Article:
CMY colour printing

About CMY colour printing
  • CMY printing involves mixtures of three primary colours of dyes or inks – cyan (C), magenta (M) and yellow (Y).
  • There are two distinct types of CMY digital printing, one involves using solid areas of translucent colour, and the other involves halftoning.
    • CMY colour printing using solid areas of translucent colour applies each of the CMY inks to paper in separate layers of solid colour, creating the appearance of different colours and shades by varying the amount of each ink that is applied.
    • Halftoning involves dividing each image into a grid of tiny dots and printing each dot in a single colour (typically CMYK) at a fixed size and spacing to create the appearance of different shades and colours.
  • CMY printing using solid areas of translucent colour can produce less intense or vibrant colours than would be obtained with opaque ink because the translucent inks allow some of the white paper to show through.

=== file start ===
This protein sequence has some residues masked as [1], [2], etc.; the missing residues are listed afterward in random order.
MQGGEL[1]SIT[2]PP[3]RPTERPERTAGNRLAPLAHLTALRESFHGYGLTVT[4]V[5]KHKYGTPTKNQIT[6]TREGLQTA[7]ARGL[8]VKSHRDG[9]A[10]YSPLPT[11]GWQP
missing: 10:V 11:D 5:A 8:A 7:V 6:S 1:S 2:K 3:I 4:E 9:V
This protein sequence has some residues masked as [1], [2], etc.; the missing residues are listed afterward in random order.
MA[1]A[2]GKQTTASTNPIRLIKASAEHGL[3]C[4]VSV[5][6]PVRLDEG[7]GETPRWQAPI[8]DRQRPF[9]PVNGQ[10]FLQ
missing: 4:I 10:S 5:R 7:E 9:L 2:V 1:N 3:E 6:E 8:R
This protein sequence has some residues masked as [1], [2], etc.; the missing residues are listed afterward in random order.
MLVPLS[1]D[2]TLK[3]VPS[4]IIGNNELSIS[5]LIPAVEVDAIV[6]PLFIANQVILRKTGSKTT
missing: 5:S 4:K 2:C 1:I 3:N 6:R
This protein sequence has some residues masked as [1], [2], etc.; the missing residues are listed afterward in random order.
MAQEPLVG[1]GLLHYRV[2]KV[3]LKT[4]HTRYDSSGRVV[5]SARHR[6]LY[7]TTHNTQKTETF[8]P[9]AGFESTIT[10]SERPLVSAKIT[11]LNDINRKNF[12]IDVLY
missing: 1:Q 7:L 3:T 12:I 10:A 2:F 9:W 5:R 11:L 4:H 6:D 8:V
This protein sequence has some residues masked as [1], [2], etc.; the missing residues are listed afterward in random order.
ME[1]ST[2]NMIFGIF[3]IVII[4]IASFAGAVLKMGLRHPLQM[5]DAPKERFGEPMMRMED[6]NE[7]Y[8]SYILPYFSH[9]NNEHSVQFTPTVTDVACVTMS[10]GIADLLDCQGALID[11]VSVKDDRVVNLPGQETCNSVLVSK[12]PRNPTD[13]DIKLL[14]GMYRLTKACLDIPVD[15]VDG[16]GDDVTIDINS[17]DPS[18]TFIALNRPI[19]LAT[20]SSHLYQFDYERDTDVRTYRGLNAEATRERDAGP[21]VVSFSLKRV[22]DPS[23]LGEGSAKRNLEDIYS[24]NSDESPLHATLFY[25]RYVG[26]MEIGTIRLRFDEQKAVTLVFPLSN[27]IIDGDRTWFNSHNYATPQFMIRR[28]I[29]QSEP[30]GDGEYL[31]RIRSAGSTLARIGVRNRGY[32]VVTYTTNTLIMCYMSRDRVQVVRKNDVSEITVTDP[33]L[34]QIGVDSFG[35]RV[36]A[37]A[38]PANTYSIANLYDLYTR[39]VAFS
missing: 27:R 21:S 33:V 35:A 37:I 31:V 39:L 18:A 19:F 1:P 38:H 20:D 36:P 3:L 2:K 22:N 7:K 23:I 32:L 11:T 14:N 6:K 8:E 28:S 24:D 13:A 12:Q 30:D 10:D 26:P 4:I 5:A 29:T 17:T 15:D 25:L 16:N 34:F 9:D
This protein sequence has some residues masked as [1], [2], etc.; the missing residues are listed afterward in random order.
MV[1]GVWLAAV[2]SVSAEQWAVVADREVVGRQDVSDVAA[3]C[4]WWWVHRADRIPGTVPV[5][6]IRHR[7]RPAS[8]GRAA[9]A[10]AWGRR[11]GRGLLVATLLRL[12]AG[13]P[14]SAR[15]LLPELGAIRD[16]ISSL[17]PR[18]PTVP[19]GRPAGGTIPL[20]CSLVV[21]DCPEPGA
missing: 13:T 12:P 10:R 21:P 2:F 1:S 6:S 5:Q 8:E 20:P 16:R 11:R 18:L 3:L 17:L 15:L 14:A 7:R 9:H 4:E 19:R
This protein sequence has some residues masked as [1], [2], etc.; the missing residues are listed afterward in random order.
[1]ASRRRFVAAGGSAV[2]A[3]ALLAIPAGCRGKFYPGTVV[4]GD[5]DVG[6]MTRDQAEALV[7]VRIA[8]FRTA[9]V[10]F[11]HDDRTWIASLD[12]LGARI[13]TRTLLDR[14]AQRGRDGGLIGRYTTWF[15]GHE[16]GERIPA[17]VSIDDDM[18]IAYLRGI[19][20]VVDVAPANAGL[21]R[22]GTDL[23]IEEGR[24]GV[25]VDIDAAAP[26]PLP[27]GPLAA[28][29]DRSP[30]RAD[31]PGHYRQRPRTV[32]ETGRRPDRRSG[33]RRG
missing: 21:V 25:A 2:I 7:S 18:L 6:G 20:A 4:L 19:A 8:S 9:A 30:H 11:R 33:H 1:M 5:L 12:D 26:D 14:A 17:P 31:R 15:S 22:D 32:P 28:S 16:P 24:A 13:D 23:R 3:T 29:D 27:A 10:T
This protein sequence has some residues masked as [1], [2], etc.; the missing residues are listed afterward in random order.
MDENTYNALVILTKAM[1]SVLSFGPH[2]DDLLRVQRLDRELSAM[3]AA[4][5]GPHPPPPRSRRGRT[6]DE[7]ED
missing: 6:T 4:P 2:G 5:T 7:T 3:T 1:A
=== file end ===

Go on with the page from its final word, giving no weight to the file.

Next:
• Halftoning is the most common method of colour printing used in modern printers, as it allows for high-quality, photo-realistic images to be printed with relatively simple equipment.
  • In practice, black ink is often added to the CMY inks to improve the depth and clarity of dark areas in the image. This combination of CMYK inks is often used in printing to produce full-colour images with accurate colour reproduction.
  • Some effects can not be produced using the CMY colour model or CMYK printing.
  • Screen printing, for example, can use a wide variety of ink types, including spot colours, metallic inks, and special effects inks to achieve results that are unachievable using the standard CMY colour model.
  • In screen printing, each colour layer is printed separately, and this method often uses spot colours (premixed inks of a specific hue) instead of relying on CMY colour mixing. This allows for more accurate colour matching and vibrant, solid colours.
  • The use of spot colours can be when only a few colours are needed, as it reduces the number of screens and printing passes required compared to using CMYK colour separation.